Flood-risk Insurance

Recently, I raised a motion in Parliament regarding householders in Scotland contributing disproportionately towards an annual £200 million UK flood-risk subsidy, through their home insurance premiums.

In Scotland, almost no new buildings are ever erected in areas at risk of flooding, compared with 11% of all new buildings in England. Of existing homes, 5% are classed as vulnerable to flooding in Scotland, compared with 23% in England. Yet in order to keep costs down in England, low-risk householders in Scotland are charged higher insurance. Read more of this post

S4M-03654: Low-risk Scots Overpaying £200 Million Flood Subsidy

That the Parliament believes that householders in low flood-risk areas in Scotland should not be contributing disproportionately toward an annual £200 million subsidy on their home insurance to pay for high-risk parts of the UK; understands that 11% of new buildings in England are built in areas vulnerable to flooding compared with almost none in Scotland or Wales; further understands that less than 5% of existing homes in Scotland are at risk of flooding compared with 23% in England; agrees with David Crichton, who is considered an expert in flood insurance and is an Honorary Research Fellow at the University of Dundee and Honorary Visiting Professor at University College London, that this subsidy enables continued housing development in high-risk areas in the south east of England, a claim similar to that of Dr Richard Dixon, director of WWF Scotland, who says that householders in Scotland are “effectively subsidising the higher risks in England”, and calls for the insurance of householders in Scotland to proportionately reflect the risk of flooding to their properties.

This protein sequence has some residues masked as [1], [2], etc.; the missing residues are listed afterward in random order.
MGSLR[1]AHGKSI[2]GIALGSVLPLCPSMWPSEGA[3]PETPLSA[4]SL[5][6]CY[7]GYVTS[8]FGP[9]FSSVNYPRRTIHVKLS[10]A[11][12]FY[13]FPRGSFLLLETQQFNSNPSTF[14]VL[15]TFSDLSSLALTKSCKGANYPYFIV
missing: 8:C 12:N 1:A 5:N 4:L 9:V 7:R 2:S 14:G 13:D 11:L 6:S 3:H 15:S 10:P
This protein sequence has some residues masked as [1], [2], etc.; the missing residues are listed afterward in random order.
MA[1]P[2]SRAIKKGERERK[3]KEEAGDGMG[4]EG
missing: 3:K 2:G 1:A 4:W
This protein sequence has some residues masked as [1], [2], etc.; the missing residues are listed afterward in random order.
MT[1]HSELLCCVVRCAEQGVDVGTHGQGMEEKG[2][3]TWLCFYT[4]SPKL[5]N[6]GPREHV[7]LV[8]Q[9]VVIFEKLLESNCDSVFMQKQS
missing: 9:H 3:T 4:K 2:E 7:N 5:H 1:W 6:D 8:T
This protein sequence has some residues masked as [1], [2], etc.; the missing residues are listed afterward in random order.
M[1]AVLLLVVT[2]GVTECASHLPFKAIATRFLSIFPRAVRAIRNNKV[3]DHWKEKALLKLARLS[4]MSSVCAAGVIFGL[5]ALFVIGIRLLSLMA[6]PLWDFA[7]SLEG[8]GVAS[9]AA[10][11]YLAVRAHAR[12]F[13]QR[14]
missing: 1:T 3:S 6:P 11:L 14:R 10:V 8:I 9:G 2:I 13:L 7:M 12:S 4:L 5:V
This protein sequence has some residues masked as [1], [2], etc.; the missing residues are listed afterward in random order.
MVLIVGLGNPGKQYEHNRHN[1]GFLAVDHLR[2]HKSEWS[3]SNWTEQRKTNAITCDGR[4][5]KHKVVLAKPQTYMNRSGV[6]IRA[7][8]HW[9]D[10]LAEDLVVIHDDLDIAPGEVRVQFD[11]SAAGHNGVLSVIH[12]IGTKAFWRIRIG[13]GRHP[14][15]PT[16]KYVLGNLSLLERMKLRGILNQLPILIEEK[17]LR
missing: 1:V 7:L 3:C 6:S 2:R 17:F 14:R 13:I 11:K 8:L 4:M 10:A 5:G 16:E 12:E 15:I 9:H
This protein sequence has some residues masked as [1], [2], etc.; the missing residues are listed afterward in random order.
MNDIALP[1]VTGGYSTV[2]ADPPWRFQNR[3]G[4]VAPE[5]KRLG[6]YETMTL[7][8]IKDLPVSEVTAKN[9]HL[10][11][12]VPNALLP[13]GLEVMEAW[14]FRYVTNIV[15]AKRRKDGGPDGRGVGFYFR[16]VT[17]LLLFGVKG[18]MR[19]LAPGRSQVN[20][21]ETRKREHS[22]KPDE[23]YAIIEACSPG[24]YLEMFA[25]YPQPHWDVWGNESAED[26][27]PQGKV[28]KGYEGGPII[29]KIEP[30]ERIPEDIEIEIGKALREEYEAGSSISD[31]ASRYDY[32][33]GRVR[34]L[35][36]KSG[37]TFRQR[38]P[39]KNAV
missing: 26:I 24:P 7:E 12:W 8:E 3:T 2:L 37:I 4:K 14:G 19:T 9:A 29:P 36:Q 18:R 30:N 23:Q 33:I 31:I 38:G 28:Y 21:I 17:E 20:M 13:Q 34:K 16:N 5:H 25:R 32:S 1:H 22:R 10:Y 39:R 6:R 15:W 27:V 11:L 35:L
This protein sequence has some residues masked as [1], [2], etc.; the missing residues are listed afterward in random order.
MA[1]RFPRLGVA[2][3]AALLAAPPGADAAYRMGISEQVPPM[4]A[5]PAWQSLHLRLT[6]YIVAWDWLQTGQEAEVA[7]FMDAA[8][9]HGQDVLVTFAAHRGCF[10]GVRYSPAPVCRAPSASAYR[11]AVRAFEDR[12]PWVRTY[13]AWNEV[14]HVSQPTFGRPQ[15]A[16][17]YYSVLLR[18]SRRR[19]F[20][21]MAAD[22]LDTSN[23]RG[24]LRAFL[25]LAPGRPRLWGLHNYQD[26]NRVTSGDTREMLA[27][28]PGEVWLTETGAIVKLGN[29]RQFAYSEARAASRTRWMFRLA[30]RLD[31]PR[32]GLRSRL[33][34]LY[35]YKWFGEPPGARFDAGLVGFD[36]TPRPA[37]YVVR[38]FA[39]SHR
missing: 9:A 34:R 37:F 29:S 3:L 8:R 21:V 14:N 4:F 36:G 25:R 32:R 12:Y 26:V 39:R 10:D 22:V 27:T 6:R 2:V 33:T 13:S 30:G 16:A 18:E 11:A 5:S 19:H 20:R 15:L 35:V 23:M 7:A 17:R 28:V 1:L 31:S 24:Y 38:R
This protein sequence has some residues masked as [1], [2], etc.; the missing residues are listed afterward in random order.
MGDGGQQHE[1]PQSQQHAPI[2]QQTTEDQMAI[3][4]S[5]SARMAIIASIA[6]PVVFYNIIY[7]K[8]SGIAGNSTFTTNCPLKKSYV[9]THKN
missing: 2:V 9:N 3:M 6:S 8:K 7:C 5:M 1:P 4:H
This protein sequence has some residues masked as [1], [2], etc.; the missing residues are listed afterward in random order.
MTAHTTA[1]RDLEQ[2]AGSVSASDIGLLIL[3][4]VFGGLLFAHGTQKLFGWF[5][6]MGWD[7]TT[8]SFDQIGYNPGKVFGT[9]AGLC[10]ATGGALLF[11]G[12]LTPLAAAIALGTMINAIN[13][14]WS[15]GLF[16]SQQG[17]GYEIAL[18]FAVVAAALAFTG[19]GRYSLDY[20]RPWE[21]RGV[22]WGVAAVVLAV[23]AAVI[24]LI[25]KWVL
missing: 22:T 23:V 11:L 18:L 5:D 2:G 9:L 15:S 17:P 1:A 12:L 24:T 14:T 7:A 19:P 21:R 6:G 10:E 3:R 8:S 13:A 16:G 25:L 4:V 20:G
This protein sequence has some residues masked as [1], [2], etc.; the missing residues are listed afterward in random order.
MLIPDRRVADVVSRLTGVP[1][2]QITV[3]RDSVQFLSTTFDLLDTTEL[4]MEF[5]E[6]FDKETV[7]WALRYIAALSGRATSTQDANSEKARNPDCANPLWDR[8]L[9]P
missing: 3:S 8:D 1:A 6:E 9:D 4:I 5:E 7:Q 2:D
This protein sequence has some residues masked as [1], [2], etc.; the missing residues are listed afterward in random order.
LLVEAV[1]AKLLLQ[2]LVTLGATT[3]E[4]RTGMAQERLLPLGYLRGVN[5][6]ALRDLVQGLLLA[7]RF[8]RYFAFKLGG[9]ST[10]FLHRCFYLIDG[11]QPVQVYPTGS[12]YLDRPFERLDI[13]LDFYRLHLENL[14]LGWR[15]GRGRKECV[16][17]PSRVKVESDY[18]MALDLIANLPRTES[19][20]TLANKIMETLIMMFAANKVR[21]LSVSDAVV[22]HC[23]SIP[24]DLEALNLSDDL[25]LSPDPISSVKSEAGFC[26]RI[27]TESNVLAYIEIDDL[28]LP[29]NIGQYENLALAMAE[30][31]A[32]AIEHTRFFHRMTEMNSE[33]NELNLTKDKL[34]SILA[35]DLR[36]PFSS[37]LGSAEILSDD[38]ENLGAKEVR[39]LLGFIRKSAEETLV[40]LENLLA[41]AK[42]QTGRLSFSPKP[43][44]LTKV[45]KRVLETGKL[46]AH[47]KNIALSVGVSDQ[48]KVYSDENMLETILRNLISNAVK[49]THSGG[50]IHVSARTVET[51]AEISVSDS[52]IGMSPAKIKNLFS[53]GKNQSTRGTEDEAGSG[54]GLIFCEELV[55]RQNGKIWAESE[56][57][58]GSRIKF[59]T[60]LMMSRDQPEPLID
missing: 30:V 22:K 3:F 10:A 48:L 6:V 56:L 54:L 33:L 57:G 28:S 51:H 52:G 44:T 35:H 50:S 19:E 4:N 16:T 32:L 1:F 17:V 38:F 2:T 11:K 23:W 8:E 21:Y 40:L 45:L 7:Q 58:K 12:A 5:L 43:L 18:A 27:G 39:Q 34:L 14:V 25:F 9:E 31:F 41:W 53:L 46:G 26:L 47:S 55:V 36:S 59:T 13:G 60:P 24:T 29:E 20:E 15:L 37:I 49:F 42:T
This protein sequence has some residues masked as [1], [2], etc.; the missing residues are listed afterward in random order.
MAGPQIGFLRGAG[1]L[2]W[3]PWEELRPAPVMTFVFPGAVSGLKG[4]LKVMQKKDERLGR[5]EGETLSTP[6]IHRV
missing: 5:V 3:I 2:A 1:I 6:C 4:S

Supported by: Kenneth Gibson, Richard Lyle

Date Lodged: 17/07/12